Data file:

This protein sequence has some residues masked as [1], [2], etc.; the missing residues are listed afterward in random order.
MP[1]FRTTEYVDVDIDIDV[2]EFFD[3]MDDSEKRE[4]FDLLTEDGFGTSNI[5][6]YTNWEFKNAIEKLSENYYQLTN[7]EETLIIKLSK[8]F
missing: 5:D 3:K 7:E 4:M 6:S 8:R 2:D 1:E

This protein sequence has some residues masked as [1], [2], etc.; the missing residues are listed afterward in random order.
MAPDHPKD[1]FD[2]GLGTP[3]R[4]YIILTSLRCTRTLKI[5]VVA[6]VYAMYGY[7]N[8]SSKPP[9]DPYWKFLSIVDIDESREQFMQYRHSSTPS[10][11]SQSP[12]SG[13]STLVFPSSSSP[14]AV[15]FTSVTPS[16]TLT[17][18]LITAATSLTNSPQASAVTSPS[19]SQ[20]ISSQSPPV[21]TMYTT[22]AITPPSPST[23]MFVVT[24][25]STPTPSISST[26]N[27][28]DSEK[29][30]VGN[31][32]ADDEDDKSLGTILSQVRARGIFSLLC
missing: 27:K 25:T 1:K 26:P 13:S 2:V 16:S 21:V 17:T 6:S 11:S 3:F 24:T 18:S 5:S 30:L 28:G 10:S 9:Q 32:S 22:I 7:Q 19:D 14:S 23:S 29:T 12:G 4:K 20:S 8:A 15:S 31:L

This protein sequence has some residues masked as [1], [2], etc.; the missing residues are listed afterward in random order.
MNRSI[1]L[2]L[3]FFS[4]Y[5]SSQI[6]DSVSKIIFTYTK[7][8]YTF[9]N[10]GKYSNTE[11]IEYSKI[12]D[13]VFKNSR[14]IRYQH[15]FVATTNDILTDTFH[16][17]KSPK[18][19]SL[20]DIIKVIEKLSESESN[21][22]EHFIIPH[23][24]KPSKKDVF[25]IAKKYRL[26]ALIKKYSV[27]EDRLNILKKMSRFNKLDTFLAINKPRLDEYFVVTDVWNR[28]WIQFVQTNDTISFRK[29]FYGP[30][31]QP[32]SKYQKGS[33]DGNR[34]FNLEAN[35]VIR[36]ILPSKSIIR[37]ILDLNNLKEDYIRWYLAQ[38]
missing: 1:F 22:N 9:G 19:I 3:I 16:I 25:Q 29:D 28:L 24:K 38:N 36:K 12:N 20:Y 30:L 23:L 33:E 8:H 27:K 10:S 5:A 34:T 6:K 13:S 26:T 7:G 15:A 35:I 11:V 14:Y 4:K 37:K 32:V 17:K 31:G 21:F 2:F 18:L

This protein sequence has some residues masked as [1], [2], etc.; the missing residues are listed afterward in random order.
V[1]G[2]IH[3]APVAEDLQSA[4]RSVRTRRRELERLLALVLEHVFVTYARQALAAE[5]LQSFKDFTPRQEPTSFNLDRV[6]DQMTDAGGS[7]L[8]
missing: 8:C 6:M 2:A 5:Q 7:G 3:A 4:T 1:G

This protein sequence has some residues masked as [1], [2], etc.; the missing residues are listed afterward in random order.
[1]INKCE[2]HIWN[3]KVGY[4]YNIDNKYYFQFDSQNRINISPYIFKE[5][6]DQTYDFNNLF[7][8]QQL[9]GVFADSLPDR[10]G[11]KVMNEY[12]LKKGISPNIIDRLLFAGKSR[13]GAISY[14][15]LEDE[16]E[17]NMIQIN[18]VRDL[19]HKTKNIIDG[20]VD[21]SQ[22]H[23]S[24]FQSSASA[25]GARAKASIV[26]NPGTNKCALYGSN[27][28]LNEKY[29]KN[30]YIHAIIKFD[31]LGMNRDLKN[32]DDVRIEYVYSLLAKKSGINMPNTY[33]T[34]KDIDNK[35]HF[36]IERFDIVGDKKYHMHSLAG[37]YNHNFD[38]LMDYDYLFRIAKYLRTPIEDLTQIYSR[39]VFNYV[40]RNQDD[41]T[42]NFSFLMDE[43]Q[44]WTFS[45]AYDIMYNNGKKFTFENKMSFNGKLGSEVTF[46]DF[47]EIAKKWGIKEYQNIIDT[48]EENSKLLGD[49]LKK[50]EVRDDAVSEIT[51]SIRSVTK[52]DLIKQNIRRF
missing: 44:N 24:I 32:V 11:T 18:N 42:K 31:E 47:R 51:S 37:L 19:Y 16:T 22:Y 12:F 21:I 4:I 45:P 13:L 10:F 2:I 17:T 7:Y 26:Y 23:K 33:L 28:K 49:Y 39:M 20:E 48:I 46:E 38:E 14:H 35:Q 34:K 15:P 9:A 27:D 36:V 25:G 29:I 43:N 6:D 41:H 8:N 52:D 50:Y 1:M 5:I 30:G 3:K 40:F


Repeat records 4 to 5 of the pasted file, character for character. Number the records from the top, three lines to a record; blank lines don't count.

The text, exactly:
This protein sequence has some residues masked as [1], [2], etc.; the missing residues are listed afterward in random order.
V[1]G[2]IH[3]APVAEDLQSA[4]RSVRTRRRELERLLALVLEHVFVTYARQALAAE[5]LQSFKDFTPRQEPTSFNLDRV[6]DQMTDAGGS[7]L[8]
missing: 8:C 6:M 2:A 5:Q 7:G 3:A 4:T 1:G

This protein sequence has some residues masked as [1], [2], etc.; the missing residues are listed afterward in random order.
[1]INKCE[2]HIWN[3]KVGY[4]YNIDNKYYFQFDSQNRINISPYIFKE[5][6]DQTYDFNNLF[7][8]QQL[9]GVFADSLPDR[10]G[11]KVMNEY[12]LKKGISPNIIDRLLFAGKSR[13]GAISY[14][15]LEDE[16]E[17]NMIQIN[18]VRDL[19]HKTKNIIDG[20]VD[21]SQ[22]H[23]S[24]FQSSASA[25]GARAKASIV[26]NPGTNKCALYGSN[27][28]LNEKY[29]KN[30]YIHAIIKFD[31]LGMNRDLKN[32]DDVRIEYVYSLLAKKSGINMPNTY[33]T[34]KDIDNK[35]HF[36]IERFDIVGDKKYHMHSLAG[37]YNHNFD[38]LMDYDYLFRIAKYLRTPIEDLTQIYSR[39]VFNYV[40]RNQDD[41]T[42]NFSFLMDE[43]Q[44]WTFS[45]AYDIMYNNGKKFTFENKMSFNGKLGSEVTF[46]DF[47]EIAKKWGIKEYQNIIDT[48]EENSKLLGD[49]LKK[50]EVRDDAVSEIT[51]SIRSVTK[52]DLIKQNIRRF
missing: 44:N 24:I 32:V 11:T 18:N 42:K 31:E 47:R 51:S 37:L 19:Y 16:T 22:Y 12:F 21:I 4:I 45:P 13:L 10:F 2:I 17:T 7:Y 26:Y 23:K 33:L 28:K 49:Y 39:M 20:E 48:I 46:E 38:E 14:H 35:Q 34:K 15:P 9:A 27:D 36:V 25:G 29:I 43:N 6:D 41:H 8:N 52:D 50:Y 1:M 5:I 30:G 3:K 40:F